Media Can Help Break Mental Health Taboos

Health Minister Edwin Poots says the media has an important role to play in breaking the stigmas which surround mental health.

Reports show that people with mental illness complain society’s stigmas create major barriers to their health and quality of life.

Negative attitudes within communities often deter sufferers from seeking help in the early stages and engaging in everyday social activities.

It can also cause problems for people when trying to gain employment.

The Minister was addressing a conference in Belfast marking World Mental Health Day.

He said: "Balanced, positive reporting about mental illness helps the public to better understand the experience of mental ill-health. It helps get across the messages that most people with mental illness do get better and that those people with enduring mental ill-health can enjoy a good quality of life."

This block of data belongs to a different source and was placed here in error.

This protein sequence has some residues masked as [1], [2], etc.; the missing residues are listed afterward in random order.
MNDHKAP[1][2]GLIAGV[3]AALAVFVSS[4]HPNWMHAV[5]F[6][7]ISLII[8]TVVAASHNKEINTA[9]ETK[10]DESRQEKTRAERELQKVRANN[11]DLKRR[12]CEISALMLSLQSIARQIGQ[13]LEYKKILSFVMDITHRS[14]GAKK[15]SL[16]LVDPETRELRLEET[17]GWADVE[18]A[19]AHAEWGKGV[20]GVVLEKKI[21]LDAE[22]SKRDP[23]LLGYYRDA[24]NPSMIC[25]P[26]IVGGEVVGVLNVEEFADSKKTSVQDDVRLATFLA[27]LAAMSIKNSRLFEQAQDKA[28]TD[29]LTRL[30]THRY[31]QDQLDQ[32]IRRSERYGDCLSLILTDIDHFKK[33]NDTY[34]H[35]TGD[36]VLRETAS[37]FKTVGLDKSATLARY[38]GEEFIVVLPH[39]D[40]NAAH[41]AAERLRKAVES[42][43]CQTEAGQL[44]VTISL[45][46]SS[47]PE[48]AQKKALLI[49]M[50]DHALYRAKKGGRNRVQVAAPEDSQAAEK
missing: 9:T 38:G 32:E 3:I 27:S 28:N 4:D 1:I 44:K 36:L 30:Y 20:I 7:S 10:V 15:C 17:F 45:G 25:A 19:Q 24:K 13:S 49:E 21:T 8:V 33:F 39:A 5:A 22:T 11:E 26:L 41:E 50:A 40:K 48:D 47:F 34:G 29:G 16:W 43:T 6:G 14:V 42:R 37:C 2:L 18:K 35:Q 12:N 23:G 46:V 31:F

But he added: "Conversely, unbalanced and sensationalised reporting fuels fear about mental illness. This has a hugely negative effect on the mental well-being of people experiencing mental illness. And it would be true to say that, in the past, mental illness has not received the sensitive media coverage that other illnesses have been given."

Mr Poots called for mental health professionals to work with the media in order to highlight good practice and encourage responsible reporting.

"Mental health professionals and advocates need to understand that journalists have a difficult job. There needs to be open debate on the reporting of mental health issues.

"We need to be pro-active in terms of working with the media to highlight the wealth of guidance and good practice that exists. This guidance indicates that responsible reporting humanises mental illness, offers hope, is accurate, provides signposting, and avoids stereotyping."


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